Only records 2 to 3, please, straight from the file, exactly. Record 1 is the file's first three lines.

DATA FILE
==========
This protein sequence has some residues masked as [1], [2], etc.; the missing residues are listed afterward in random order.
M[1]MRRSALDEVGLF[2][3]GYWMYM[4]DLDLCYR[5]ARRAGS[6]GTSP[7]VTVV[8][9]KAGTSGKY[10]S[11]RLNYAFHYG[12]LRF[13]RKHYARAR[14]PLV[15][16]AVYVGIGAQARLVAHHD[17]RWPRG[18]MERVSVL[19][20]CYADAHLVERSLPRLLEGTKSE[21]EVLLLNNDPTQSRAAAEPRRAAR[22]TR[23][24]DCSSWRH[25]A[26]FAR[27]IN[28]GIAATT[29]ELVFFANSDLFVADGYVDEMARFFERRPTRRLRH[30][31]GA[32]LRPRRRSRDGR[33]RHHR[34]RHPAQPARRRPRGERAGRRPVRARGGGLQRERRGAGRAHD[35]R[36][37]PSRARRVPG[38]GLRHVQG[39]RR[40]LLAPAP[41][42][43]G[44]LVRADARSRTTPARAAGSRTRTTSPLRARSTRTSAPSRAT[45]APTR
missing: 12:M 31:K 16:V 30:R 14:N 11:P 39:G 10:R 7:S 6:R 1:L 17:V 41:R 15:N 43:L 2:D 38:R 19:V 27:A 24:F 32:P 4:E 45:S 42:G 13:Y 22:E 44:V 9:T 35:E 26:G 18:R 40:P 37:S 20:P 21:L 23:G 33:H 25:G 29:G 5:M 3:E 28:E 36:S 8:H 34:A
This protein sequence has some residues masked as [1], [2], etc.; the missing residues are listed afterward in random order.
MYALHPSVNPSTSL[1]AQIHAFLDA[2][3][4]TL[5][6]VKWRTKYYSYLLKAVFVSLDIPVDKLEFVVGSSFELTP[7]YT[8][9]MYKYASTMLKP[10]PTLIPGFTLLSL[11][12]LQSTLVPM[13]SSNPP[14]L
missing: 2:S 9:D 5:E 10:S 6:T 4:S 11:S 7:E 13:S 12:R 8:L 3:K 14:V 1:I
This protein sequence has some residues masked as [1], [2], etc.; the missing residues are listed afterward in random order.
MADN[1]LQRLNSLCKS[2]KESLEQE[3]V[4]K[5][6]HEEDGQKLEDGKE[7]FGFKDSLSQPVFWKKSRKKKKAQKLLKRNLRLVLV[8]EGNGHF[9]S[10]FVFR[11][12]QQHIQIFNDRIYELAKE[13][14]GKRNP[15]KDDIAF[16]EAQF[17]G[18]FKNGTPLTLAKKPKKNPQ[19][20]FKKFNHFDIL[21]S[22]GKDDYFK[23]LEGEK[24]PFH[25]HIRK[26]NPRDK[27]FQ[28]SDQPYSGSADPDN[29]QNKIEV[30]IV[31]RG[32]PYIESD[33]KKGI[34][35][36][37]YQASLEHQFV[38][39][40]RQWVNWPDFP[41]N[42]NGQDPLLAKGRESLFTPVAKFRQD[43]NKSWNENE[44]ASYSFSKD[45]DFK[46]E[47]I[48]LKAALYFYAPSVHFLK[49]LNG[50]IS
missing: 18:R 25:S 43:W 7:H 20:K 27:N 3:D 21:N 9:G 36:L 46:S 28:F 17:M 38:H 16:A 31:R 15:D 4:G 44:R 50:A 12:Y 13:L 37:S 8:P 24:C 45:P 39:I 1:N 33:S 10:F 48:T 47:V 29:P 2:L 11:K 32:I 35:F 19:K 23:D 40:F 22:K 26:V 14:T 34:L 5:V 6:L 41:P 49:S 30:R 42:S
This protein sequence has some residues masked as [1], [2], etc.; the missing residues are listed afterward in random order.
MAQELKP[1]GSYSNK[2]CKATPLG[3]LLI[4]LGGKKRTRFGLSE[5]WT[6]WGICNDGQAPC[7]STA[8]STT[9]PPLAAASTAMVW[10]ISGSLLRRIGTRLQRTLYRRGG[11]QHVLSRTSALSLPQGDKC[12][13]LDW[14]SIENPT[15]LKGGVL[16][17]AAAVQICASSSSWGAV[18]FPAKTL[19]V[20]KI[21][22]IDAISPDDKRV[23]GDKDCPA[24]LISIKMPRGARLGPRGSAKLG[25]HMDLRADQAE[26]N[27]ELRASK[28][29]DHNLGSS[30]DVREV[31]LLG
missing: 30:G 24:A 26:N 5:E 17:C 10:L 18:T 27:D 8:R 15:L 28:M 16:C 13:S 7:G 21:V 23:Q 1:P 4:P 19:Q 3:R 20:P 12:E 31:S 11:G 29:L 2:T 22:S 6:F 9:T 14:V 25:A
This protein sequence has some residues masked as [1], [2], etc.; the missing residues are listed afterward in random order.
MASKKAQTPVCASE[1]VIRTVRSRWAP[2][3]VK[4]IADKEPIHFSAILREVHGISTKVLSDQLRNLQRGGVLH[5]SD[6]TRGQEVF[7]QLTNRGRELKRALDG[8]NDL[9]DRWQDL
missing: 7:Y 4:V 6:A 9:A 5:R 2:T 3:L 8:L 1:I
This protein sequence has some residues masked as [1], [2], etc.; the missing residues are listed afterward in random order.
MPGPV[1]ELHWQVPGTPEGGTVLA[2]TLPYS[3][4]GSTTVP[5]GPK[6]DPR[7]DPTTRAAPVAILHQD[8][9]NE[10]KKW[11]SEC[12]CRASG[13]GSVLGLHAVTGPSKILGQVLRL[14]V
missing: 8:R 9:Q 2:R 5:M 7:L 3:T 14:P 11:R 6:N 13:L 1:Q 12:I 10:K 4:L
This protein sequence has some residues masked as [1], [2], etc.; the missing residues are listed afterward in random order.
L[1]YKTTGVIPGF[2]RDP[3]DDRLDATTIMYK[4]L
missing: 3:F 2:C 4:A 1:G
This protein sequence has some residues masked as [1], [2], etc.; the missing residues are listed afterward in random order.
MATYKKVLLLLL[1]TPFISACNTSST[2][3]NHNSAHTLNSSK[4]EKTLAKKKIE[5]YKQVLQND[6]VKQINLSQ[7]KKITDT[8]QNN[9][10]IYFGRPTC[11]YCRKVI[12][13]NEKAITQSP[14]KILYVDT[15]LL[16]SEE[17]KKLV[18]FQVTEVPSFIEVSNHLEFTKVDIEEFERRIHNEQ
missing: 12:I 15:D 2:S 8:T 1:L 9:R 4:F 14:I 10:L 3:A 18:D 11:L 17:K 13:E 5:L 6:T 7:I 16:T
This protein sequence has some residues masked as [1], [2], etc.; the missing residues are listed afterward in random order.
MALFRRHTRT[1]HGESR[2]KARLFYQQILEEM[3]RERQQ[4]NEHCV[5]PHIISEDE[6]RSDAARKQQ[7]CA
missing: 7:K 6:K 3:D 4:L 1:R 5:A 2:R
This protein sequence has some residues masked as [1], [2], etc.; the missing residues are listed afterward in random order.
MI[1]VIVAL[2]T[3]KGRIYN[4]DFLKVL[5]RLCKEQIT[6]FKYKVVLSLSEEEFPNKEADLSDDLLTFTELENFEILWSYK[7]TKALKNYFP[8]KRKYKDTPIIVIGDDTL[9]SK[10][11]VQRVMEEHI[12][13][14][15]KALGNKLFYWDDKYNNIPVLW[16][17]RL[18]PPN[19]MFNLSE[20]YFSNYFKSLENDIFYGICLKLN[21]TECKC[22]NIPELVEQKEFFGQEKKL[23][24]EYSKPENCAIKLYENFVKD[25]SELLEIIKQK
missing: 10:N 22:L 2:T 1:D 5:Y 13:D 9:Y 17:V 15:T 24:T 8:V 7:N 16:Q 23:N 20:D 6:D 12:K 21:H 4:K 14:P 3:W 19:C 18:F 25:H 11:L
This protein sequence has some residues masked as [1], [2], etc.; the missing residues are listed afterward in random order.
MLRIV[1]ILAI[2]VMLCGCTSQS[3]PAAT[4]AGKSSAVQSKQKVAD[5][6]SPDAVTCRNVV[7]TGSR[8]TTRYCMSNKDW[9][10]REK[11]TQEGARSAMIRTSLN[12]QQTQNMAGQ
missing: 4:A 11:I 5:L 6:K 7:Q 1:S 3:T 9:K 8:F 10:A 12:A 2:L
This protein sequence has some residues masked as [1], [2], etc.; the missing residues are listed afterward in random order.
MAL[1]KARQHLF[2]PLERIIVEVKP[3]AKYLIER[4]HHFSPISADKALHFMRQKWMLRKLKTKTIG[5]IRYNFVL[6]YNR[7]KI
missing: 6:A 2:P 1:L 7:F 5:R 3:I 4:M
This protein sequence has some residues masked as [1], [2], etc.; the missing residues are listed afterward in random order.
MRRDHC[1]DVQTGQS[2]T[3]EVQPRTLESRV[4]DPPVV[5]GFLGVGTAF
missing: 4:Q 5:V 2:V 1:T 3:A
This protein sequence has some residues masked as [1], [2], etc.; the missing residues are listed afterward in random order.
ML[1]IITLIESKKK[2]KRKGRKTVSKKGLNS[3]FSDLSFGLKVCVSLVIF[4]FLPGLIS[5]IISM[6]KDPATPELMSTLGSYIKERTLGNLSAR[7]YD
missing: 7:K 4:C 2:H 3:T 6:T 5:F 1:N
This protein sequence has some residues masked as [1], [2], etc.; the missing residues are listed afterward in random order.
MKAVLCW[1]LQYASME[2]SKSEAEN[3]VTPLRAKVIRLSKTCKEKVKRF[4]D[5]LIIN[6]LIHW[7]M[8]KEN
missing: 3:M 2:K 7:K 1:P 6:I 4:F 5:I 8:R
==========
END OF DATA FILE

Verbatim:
This protein sequence has some residues masked as [1], [2], etc.; the missing residues are listed afterward in random order.
MYALHPSVNPSTSL[1]AQIHAFLDA[2][3][4]TL[5][6]VKWRTKYYSYLLKAVFVSLDIPVDKLEFVVGSSFELTP[7]YT[8][9]MYKYASTMLKP[10]PTLIPGFTLLSL[11][12]LQSTLVPM[13]SSNPP[14]L
missing: 2:S 9:D 5:E 10:S 6:T 4:S 11:S 7:E 13:S 12:R 8:L 3:K 14:V 1:I
This protein sequence has some residues masked as [1], [2], etc.; the missing residues are listed afterward in random order.
MADN[1]LQRLNSLCKS[2]KESLEQE[3]V[4]K[5][6]HEEDGQKLEDGKE[7]FGFKDSLSQPVFWKKSRKKKKAQKLLKRNLRLVLV[8]EGNGHF[9]S[10]FVFR[11][12]QQHIQIFNDRIYELAKE[13][14]GKRNP[15]KDDIAF[16]EAQF[17]G[18]FKNGTPLTLAKKPKKNPQ[19][20]FKKFNHFDIL[21]S[22]GKDDYFK[23]LEGEK[24]PFH[25]HIRK[26]NPRDK[27]FQ[28]SDQPYSGSADPDN[29]QNKIEV[30]IV[31]RG[32]PYIESD[33]KKGI[34][35][36][37]YQASLEHQFV[38][39][40]RQWVNWPDFP[41]N[42]NGQDPLLAKGRESLFTPVAKFRQD[43]NKSWNENE[44]ASYSFSKD[45]DFK[46]E[47]I[48]LKAALYFYAPSVHFLK[49]LNG[50]IS
missing: 18:R 25:S 43:W 7:H 20:K 27:N 3:D 21:N 9:G 36:L 46:S 28:F 17:M 38:H 16:A 31:R 15:D 4:G 44:R 50:A 12:Y 13:L 37:S 8:P 24:C 45:P 39:I 1:N 33:S 10:F 48:T 47:V 29:P 2:L 11:K 32:I 35:F 19:K 23:D 40:F 22:K 26:V 14:T 34:L 5:V 6:L 41:P 49:S 30:R 42:S